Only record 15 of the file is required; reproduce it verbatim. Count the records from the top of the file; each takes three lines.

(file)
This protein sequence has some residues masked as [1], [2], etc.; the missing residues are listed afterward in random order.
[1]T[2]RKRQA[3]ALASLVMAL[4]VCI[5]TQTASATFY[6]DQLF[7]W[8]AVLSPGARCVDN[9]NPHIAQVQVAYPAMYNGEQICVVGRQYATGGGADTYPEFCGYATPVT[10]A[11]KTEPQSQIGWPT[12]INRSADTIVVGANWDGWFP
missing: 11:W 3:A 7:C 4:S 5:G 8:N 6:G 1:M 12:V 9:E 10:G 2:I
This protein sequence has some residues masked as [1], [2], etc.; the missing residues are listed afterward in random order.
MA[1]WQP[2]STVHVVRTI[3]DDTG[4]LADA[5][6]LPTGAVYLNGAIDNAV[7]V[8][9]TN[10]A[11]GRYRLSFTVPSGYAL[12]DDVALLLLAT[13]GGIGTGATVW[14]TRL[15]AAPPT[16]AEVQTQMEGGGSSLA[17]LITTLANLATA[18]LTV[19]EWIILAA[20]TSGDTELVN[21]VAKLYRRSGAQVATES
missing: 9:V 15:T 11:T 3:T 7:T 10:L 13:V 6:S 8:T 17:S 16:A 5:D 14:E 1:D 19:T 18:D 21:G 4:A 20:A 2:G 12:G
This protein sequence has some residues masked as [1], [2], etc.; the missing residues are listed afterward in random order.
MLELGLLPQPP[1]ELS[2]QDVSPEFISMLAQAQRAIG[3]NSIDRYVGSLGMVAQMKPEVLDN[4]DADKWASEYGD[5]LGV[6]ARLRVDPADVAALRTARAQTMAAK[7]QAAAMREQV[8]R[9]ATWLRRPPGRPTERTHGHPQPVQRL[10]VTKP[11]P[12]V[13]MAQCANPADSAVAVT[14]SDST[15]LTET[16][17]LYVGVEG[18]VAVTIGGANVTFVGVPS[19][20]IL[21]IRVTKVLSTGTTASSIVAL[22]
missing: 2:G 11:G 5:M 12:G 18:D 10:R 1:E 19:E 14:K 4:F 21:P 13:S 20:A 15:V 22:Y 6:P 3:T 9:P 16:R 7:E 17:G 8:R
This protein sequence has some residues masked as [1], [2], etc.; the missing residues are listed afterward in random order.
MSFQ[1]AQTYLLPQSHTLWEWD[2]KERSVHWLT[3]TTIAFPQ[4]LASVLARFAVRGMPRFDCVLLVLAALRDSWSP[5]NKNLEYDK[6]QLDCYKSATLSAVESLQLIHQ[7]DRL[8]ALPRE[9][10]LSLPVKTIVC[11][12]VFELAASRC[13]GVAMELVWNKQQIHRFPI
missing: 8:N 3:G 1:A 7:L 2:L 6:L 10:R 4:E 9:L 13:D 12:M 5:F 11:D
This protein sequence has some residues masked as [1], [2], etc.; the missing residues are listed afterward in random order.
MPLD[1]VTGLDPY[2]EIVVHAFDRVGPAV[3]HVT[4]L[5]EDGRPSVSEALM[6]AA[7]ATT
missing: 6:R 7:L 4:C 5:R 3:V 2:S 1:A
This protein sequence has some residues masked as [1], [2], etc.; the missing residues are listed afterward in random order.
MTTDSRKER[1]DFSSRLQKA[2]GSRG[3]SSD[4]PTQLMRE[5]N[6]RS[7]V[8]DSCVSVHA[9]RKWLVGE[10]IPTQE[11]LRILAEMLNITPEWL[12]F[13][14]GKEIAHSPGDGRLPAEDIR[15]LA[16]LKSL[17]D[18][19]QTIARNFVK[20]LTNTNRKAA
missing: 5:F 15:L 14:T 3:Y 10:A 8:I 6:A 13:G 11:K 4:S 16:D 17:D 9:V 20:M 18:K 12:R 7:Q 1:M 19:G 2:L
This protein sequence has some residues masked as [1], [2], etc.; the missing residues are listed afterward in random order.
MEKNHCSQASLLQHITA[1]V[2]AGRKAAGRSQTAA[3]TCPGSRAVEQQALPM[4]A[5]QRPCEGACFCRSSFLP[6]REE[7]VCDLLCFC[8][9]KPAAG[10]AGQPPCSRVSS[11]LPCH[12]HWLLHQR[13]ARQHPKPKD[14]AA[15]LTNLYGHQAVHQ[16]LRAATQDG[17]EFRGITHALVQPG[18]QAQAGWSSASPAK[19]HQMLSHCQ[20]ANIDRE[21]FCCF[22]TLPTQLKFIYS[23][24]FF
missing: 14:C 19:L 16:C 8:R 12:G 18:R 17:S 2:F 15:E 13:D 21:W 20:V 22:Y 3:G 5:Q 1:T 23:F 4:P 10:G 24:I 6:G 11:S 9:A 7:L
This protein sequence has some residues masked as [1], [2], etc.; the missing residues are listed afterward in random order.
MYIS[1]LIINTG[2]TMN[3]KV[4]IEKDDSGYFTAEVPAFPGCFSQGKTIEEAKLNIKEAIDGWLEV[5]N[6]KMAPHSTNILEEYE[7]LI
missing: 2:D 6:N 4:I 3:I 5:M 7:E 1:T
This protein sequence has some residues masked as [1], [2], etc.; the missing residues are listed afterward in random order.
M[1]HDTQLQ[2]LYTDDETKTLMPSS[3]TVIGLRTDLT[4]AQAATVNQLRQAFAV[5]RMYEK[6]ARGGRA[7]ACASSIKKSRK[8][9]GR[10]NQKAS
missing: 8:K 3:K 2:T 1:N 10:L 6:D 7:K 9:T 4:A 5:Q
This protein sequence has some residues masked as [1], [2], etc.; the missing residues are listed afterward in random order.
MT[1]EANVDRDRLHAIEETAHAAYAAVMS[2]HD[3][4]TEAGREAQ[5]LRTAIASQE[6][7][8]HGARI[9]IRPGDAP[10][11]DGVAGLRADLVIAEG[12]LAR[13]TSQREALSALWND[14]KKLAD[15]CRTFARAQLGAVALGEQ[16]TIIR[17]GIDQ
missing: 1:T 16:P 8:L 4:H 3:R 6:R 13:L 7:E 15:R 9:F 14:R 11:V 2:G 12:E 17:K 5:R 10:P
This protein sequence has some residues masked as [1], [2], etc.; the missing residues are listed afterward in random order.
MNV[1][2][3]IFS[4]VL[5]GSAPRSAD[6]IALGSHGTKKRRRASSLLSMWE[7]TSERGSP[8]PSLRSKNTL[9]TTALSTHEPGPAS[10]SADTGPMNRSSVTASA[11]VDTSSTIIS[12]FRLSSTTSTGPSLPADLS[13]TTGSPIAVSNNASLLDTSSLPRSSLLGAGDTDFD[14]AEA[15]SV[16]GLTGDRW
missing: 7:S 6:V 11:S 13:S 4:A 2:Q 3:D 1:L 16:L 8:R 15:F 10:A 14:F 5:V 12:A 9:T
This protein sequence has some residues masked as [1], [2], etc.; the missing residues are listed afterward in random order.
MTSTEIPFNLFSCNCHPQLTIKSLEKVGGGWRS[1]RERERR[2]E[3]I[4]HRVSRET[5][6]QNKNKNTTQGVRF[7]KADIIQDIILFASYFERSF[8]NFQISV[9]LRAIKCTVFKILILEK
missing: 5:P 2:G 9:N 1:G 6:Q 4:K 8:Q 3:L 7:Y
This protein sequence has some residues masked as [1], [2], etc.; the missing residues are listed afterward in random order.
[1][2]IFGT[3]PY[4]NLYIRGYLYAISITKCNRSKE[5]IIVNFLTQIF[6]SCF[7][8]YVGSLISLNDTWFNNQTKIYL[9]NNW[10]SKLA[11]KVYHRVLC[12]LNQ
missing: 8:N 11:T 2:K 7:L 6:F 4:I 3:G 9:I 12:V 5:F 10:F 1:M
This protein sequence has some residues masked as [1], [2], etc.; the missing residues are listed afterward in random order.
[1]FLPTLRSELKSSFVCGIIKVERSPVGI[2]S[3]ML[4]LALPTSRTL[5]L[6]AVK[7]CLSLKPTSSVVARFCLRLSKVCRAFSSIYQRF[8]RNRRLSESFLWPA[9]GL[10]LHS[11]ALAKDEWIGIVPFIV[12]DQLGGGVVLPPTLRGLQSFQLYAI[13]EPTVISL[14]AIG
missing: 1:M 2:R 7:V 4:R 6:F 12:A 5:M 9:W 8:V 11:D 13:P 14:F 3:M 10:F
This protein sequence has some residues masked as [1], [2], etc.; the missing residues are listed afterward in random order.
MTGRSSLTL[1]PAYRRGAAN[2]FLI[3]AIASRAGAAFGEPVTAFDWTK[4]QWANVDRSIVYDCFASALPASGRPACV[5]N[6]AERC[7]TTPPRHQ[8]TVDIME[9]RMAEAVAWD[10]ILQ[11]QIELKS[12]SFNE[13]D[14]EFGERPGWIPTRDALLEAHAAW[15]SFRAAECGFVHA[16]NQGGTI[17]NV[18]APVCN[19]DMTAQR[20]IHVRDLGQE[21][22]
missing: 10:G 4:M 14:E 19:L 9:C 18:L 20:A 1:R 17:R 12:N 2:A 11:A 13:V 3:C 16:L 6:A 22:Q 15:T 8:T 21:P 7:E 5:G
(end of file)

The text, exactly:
This protein sequence has some residues masked as [1], [2], etc.; the missing residues are listed afterward in random order.
MTGRSSLTL[1]PAYRRGAAN[2]FLI[3]AIASRAGAAFGEPVTAFDWTK[4]QWANVDRSIVYDCFASALPASGRPACV[5]N[6]AERC[7]TTPPRHQ[8]TVDIME[9]RMAEAVAWD[10]ILQ[11]QIELKS[12]SFNE[13]D[14]EFGERPGWIPTRDALLEAHAAW[15]SFRAAECGFVHA[16]NQGGTI[17]NV[18]APVCN[19]DMTAQR[20]IHVRDLGQE[21][22]
missing: 10:G 4:M 14:E 19:L 9:C 18:L 20:A 1:R 17:R 12:N 2:A 11:A 13:V 3:C 16:L 6:A 22:Q 15:T 8:T 21:P 7:E 5:G